The two poems illustrate the idea of racism and how most blacks are being treated or think as. “Theme for English B” appears as the speaker reflects upon himself in finding his true identity… In the end of both poems both speakers finally came to the realization that they are not inferior because of the color or their skin, no matter what whites really think of them they know that what race they are they are equal and
As a woman of both white and Native American cultures, Linda Hogan’s collection of poetry The Book of Medicine, reflects how both sides are affected by white narratives. Her collection is about the illness these narrative cause and how creating new narratives we can heal from them. The first half of the book explains the destruction in the world and in our culture caused by “white” culture of separating from nature. In white culture, there is a clear distinction between “us” and nature and animals. The two, supposedly, cannot co-exist.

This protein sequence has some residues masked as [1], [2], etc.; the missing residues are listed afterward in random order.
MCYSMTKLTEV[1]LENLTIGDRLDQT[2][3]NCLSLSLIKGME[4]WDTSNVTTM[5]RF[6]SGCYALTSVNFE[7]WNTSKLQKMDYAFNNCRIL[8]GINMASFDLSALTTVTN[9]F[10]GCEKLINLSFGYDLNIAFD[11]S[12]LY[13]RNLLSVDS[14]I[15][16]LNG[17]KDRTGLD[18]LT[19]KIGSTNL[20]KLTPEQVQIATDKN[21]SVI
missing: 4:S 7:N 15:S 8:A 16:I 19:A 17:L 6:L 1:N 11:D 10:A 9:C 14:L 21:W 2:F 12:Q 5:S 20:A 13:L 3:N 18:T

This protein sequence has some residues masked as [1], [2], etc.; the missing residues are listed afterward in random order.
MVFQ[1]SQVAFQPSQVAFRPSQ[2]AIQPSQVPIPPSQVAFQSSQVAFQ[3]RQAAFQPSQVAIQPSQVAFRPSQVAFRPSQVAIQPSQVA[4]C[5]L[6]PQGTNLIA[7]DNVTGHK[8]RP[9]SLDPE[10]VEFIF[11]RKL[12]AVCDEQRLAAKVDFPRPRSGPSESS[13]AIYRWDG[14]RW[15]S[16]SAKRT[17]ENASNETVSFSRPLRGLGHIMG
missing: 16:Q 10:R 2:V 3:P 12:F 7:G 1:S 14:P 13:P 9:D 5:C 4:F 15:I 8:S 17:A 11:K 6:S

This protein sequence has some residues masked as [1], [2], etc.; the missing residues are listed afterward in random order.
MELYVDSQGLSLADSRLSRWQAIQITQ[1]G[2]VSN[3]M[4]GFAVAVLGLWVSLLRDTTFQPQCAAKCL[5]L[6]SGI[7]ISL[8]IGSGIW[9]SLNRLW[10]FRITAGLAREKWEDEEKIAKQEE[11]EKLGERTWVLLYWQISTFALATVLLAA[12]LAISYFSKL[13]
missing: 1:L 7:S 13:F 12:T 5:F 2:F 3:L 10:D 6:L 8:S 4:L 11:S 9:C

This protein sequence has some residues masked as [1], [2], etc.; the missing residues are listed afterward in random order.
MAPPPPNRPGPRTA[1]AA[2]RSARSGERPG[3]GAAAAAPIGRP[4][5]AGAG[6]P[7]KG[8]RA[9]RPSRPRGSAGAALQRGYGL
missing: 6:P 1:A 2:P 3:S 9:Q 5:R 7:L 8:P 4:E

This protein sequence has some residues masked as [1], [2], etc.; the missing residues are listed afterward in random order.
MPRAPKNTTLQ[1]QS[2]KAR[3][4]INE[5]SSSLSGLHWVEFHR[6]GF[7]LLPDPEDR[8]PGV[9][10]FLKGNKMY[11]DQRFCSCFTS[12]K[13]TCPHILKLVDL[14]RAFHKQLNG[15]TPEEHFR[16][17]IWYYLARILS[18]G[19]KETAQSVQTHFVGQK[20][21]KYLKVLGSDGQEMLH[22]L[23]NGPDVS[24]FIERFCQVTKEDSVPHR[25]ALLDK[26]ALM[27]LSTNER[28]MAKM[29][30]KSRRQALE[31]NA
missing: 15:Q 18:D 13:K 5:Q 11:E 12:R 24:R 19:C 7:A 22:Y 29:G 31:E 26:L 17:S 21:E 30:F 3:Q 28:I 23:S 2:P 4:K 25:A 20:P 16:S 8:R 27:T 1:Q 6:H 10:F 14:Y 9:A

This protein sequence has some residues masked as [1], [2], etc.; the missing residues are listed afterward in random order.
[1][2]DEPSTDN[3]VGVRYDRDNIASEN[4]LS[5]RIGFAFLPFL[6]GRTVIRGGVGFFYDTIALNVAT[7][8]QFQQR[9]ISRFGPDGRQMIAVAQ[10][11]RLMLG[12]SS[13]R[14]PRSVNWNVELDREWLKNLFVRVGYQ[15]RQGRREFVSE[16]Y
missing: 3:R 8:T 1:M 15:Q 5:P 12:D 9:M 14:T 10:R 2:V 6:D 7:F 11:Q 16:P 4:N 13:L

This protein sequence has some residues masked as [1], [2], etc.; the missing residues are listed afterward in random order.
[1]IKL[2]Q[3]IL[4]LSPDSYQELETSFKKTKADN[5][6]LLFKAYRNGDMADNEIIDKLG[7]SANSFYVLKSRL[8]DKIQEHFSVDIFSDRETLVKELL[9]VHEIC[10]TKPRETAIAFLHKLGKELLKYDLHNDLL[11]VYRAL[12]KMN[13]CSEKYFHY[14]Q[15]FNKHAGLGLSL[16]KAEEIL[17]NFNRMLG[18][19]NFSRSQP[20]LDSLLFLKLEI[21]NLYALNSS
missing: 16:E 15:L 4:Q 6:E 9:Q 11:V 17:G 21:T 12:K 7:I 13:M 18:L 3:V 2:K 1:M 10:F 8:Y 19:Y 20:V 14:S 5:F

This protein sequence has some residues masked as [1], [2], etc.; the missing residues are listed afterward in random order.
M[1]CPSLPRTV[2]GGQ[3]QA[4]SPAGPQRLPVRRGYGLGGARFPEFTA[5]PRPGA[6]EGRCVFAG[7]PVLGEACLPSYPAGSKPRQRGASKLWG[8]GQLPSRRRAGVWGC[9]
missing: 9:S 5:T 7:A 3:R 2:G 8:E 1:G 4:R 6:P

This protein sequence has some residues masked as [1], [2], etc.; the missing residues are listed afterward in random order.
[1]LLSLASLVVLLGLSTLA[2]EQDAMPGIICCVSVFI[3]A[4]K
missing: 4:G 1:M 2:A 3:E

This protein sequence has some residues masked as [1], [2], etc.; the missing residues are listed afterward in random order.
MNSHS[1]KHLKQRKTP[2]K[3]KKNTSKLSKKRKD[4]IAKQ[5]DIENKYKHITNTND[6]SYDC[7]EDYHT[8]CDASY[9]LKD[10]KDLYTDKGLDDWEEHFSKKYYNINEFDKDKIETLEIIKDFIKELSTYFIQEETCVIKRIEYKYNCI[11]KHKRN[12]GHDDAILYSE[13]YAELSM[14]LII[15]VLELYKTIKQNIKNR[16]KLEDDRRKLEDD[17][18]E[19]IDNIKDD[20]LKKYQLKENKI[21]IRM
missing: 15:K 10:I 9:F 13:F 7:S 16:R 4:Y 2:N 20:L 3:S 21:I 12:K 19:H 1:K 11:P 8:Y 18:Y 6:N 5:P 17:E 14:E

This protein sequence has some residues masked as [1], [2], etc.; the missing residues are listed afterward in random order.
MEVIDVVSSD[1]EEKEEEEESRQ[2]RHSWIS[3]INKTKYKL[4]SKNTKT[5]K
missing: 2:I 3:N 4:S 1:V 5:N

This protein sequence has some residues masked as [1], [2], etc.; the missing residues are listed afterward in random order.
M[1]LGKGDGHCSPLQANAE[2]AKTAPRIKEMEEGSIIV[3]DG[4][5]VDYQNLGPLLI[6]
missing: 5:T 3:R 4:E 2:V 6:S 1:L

The story represents the culmination of Wright’s passionate desire to observe and reflect upon the racist world around him. Racism is so insidious that it prevents Richard from interacting normally, even with the whites who do treat him with a semblance of respect or with fellow blacks. For Richard, the true problem of racism is not simply that it exists, but that its roots in American culture are so deep it is doubtful whether these roots can be destroyed without destroying the culture itself. “It might have been that my tardiness in learning to sense white people as "white" people came from the fact that many of my relatives were "white"-looking people. My grandmother, who was white as any "white" person, had never looked "white" to me” (Wright 23).